Reformed Groups Stand Against Mammonism and Neoliberal Capitalism

''We believe that the integrity of the Gospel is at stake in the face of the current system of neoliberal economic globalization''

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By Pauline J. Chang, Christian Post Reporter
August 12, 2004|5:35 pm

Members of the Reformed family of faith voted against “global neoliberal capitalism” during the World Assembly of Reformed Churches’ 24th General Council in Accra, Ghana, on August 11, 2004.

“We reject the current world economic order of global neoliberal capitalism,” the general council said in agreement against ‘mammon’.

The current world order is rooted in an “immoral economic system defended by empire”, the statement adds.

Placing profits before people causes wealth to flow from the poor to the rich. "In biblical terms such a system of wealth accumulation at the expense of the poor is seen as unfaithful to God and responsible for preventable human suffering."

“Global economic justice is essential to the integrity of our faith in God and our discipleship as Christians,” the general council affirms. “We believe that the integrity of the Gospel is at stake in the face of the current system of neoliberal economic globalization.”
Speakers from both “Northern” denominations and “Southern” denominations spoke in support of the newly added text.

“This marks a major historical turning-point in our confessing,” applauded Kim Yong-Bock of Taiwan.

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“We are celebrating here very kairos moments, very strong moments,” agreed Egbert Rooze of Belgium.

Others were cautious against the “newfound” unity between the church groups.

“[Be aware of] the price that we will have to pay for getting that unity today. It is obvious there is a gap between us, not only between northern and southern churches, but obviously inside of our churches,” said Serge Fernerod of Switzerland

According to the WARC press, however, there were several heated discussions that took place before the Council adopted the statement. Most of the discussions centered on the words “empire” and “confession” – terms that were used in describing the stance of the Council.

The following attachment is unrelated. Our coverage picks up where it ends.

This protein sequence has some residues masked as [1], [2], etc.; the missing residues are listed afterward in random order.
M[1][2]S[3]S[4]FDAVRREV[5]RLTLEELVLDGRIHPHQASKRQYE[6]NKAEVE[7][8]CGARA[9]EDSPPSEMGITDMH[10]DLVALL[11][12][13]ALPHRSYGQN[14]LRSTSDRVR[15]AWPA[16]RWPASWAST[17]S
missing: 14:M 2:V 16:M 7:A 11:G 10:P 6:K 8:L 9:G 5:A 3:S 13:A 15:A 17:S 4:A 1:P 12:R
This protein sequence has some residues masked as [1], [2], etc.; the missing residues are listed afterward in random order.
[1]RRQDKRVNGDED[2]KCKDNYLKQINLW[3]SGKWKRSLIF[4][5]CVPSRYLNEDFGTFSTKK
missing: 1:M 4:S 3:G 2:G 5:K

“It was like dropping a skunk into the middle of the room,” said Anna Case-Winters of the United States, about the fierce debate unleashed by her proposal merely to replace “confession” with “confessing” in a sub-heading.
The sensitivity arose because a “confession” is one step away from ‘status confessionis’ – a situation of confessing, where the truth of the gospel is at stake. A “confession” alone does not debate “classical doctrinal confessions, because the World Alliance of Reformed Churches cannot make such a confession”.

Ultimately, most of the delegates decided such debate over theologians’ jargon was fruitless, since such statements of religious beliefs “may be expressed in various ways according to regional and theological traditions”.
“Please don’t play one off against the other,” urged Eberhard Hitzler, an ecumenical guest from Germany.

As of now, only nine of the alliance’s 218 churches made a direct “confession of faith” against economic injustice, even though some three-fourths of the nations come from third world countries. Other churches are in the process of covenanting. And others still are at an earlier stage of recognizing the depth of the crisis. Covenanting is a central concept of Reformed theology that declares a collective commitment to serve God.

The Alliance is a fellowship of congregational, Presbyterian, reformed and united churches that links more than 75 million Christians in 107 countries around the world.


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